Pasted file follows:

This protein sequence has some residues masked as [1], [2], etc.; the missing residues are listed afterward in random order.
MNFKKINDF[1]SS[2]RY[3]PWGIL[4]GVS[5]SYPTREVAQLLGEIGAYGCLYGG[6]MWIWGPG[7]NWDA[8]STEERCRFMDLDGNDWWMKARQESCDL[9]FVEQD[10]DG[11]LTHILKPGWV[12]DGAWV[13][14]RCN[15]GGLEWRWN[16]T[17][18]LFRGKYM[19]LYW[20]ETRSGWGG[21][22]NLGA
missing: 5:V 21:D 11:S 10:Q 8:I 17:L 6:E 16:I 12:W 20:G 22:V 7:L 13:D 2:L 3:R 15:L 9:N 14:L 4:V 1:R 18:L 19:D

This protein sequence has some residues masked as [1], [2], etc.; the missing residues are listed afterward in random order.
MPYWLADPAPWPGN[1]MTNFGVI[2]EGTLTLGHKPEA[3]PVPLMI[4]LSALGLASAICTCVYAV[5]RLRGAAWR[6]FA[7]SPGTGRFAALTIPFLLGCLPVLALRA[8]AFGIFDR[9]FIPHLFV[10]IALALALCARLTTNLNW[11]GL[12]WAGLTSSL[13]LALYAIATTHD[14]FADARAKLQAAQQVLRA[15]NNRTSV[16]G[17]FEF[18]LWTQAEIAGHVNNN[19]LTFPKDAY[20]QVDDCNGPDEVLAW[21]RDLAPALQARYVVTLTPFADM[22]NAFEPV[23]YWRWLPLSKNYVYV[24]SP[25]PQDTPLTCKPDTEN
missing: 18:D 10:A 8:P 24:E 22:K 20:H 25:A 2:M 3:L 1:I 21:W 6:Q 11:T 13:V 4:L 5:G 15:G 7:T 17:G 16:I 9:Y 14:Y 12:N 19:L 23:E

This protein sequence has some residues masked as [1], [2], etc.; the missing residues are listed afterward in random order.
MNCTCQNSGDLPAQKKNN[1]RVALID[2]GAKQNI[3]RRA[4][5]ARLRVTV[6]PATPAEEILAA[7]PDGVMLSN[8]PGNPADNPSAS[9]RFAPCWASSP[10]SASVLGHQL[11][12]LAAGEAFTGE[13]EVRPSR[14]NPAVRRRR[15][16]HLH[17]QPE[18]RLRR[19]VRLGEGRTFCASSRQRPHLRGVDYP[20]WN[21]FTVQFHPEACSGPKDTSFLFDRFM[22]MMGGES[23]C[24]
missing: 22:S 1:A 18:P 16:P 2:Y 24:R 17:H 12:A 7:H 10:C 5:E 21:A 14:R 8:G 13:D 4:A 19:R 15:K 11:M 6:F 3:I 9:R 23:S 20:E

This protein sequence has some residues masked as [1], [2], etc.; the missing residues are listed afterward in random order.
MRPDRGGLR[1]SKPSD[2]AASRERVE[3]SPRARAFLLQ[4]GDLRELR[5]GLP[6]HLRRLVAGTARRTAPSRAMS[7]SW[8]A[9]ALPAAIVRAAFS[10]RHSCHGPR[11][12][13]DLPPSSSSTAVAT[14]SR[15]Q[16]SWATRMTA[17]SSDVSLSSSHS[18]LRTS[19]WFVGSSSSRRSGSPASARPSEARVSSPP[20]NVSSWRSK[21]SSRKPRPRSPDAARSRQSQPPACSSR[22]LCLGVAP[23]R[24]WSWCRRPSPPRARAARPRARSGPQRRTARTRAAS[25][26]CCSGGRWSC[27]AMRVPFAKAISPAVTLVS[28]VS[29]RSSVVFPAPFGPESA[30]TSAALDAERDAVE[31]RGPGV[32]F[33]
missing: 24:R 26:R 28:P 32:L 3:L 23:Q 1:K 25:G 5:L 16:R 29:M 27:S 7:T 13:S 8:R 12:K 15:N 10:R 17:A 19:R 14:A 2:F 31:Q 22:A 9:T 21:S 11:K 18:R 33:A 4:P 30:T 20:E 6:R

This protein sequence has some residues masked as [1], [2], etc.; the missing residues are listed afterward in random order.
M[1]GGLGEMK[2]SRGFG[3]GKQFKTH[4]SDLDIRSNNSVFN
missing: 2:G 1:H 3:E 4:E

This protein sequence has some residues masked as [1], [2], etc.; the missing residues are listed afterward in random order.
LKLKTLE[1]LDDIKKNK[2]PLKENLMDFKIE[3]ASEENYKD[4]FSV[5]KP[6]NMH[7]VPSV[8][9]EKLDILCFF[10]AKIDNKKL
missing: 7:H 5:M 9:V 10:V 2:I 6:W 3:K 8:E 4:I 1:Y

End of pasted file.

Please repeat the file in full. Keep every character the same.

This protein sequence has some residues masked as [1], [2], etc.; the missing residues are listed afterward in random order.
MNFKKINDF[1]SS[2]RY[3]PWGIL[4]GVS[5]SYPTREVAQLLGEIGAYGCLYGG[6]MWIWGPG[7]NWDA[8]STEERCRFMDLDGNDWWMKARQESCDL[9]FVEQD[10]DG[11]LTHILKPGWV[12]DGAWV[13][14]RCN[15]GGLEWRWN[16]T[17][18]LFRGKYM[19]LYW[20]ETRSGWGG[21][22]NLGA
missing: 5:V 21:D 11:S 10:Q 8:I 17:L 6:E 16:I 12:W 20:G 22:V 7:L 13:D 2:L 3:R 15:L 9:N 14:L 4:V 1:R 18:L 19:D

This protein sequence has some residues masked as [1], [2], etc.; the missing residues are listed afterward in random order.
MPYWLADPAPWPGN[1]MTNFGVI[2]EGTLTLGHKPEA[3]PVPLMI[4]LSALGLASAICTCVYAV[5]RLRGAAWR[6]FA[7]SPGTGRFAALTIPFLLGCLPVLALRA[8]AFGIFDR[9]FIPHLFV[10]IALALALCARLTTNLNW[11]GL[12]WAGLTSSL[13]LALYAIATTHD[14]FADARAKLQAAQQVLRA[15]NNRTSV[16]G[17]FEF[18]LWTQAEIAGHVNNN[19]LTFPKDAY[20]QVDDCNGPDEVLAW[21]RDLAPALQARYVVTLTPFADM[22]NAFEPV[23]YWRWLPLSKNYVYV[24]SP[25]PQDTPLTCKPDTEN
missing: 18:D 10:A 8:P 24:E 22:K 20:H 25:A 2:M 3:L 1:I 21:W 6:Q 11:T 13:V 4:L 5:G 15:G 7:T 17:G 16:I 9:Y 14:Y 12:N 19:L 23:E

This protein sequence has some residues masked as [1], [2], etc.; the missing residues are listed afterward in random order.
MNCTCQNSGDLPAQKKNN[1]RVALID[2]GAKQNI[3]RRA[4][5]ARLRVTV[6]PATPAEEILAA[7]PDGVMLSN[8]PGNPADNPSAS[9]RFAPCWASSP[10]SASVLGHQL[11][12]LAAGEAFTGE[13]EVRPSR[14]NPAVRRRR[15][16]HLH[17]QPE[18]RLRR[19]VRLGEGRTFCASSRQRPHLRGVDYP[20]WN[21]FTVQFHPEACSGPKDTSFLFDRFM[22]MMGGES[23]C[24]
missing: 22:S 1:A 18:P 16:P 2:Y 24:R 17:H 12:A 7:H 10:C 5:E 21:A 14:R 8:G 13:D 4:A 19:R 15:K 11:M 6:F 3:I 9:R 23:S 20:E

This protein sequence has some residues masked as [1], [2], etc.; the missing residues are listed afterward in random order.
MRPDRGGLR[1]SKPSD[2]AASRERVE[3]SPRARAFLLQ[4]GDLRELR[5]GLP[6]HLRRLVAGTARRTAPSRAMS[7]SW[8]A[9]ALPAAIVRAAFS[10]RHSCHGPR[11][12][13]DLPPSSSSTAVAT[14]SR[15]Q[16]SWATRMTA[17]SSDVSLSSSHS[18]LRTS[19]WFVGSSSSRRSGSPASARPSEARVSSPP[20]NVSSWRSK[21]SSRKPRPRSPDAARSRQSQPPACSSR[22]LCLGVAP[23]R[24]WSWCRRPSPPRARAARPRARSGPQRRTARTRAAS[25][26]CCSGGRWSC[27]AMRVPFAKAISPAVTLVS[28]VS[29]RSSVVFPAPFGPESA[30]TSAALDAERDAVE[31]RGPGV[32]F[33]
missing: 24:R 26:R 28:P 32:L 3:L 23:Q 1:K 25:G 5:L 16:R 29:M 27:S 7:T 13:S 8:R 12:K 15:N 10:R 17:A 19:R 14:A 2:F 31:Q 22:A 9:T 21:S 11:K 18:R 33:A 4:P 30:T 20:E 6:R

This protein sequence has some residues masked as [1], [2], etc.; the missing residues are listed afterward in random order.
M[1]GGLGEMK[2]SRGFG[3]GKQFKTH[4]SDLDIRSNNSVFN
missing: 2:G 1:H 3:E 4:E

This protein sequence has some residues masked as [1], [2], etc.; the missing residues are listed afterward in random order.
LKLKTLE[1]LDDIKKNK[2]PLKENLMDFKIE[3]ASEENYKD[4]FSV[5]KP[6]NMH[7]VPSV[8][9]EKLDILCFF[10]AKIDNKKL
missing: 7:H 5:M 9:V 10:V 2:I 6:W 3:K 8:E 4:I 1:Y